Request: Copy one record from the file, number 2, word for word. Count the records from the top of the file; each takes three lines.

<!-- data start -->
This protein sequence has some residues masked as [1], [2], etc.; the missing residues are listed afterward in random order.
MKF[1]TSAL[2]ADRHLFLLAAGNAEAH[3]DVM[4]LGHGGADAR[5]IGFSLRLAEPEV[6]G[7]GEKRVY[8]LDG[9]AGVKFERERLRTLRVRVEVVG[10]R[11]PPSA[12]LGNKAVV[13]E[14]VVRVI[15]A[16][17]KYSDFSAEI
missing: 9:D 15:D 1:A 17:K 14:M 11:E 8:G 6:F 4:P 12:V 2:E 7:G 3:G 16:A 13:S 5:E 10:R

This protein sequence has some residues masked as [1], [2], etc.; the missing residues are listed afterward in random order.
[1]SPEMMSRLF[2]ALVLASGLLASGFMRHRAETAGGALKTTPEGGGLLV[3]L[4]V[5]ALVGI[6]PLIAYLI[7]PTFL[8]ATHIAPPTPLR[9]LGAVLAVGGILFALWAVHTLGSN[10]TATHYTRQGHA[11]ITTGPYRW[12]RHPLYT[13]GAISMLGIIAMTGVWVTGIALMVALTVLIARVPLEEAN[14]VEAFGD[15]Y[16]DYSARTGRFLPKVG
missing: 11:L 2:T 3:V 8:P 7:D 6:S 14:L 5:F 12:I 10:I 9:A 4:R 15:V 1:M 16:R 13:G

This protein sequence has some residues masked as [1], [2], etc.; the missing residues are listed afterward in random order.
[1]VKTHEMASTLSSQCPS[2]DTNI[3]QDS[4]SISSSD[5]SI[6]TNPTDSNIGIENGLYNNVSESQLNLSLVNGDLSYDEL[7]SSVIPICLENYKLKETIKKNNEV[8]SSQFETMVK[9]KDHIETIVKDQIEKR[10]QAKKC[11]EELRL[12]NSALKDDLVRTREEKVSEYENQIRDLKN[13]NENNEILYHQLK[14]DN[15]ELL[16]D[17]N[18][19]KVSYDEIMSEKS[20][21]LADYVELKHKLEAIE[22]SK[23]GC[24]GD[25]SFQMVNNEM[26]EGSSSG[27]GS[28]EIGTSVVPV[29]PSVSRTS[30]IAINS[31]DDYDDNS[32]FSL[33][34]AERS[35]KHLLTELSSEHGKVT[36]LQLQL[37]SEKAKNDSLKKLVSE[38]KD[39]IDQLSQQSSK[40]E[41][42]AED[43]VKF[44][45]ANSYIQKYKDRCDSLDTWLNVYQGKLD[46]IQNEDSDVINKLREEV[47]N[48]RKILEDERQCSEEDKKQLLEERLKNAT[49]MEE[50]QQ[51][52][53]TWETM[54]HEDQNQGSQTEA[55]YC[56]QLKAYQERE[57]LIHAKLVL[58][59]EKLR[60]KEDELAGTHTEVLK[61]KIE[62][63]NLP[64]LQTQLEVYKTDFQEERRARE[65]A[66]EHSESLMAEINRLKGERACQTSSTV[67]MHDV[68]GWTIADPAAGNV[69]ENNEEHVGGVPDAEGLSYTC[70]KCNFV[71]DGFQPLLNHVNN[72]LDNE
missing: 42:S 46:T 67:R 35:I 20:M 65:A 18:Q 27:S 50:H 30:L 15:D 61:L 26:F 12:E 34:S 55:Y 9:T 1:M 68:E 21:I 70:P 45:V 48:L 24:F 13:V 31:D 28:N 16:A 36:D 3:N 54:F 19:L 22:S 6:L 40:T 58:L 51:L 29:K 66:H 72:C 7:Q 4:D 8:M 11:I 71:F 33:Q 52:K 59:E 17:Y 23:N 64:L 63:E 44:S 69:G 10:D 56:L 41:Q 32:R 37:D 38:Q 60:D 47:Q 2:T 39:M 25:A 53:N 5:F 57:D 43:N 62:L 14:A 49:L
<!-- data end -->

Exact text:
This protein sequence has some residues masked as [1], [2], etc.; the missing residues are listed afterward in random order.
[1]SPEMMSRLF[2]ALVLASGLLASGFMRHRAETAGGALKTTPEGGGLLV[3]L[4]V[5]ALVGI[6]PLIAYLI[7]PTFL[8]ATHIAPPTPLR[9]LGAVLAVGGILFALWAVHTLGSN[10]TATHYTRQGHA[11]ITTGPYRW[12]RHPLYT[13]GAISMLGIIAMTGVWVTGIALMVALTVLIARVPLEEAN[14]VEAFGD[15]Y[16]DYSARTGRFLPKVG
missing: 11:L 2:T 3:V 8:P 7:D 6:S 14:L 5:F 12:I 10:I 9:A 4:R 15:V 1:M 16:R 13:G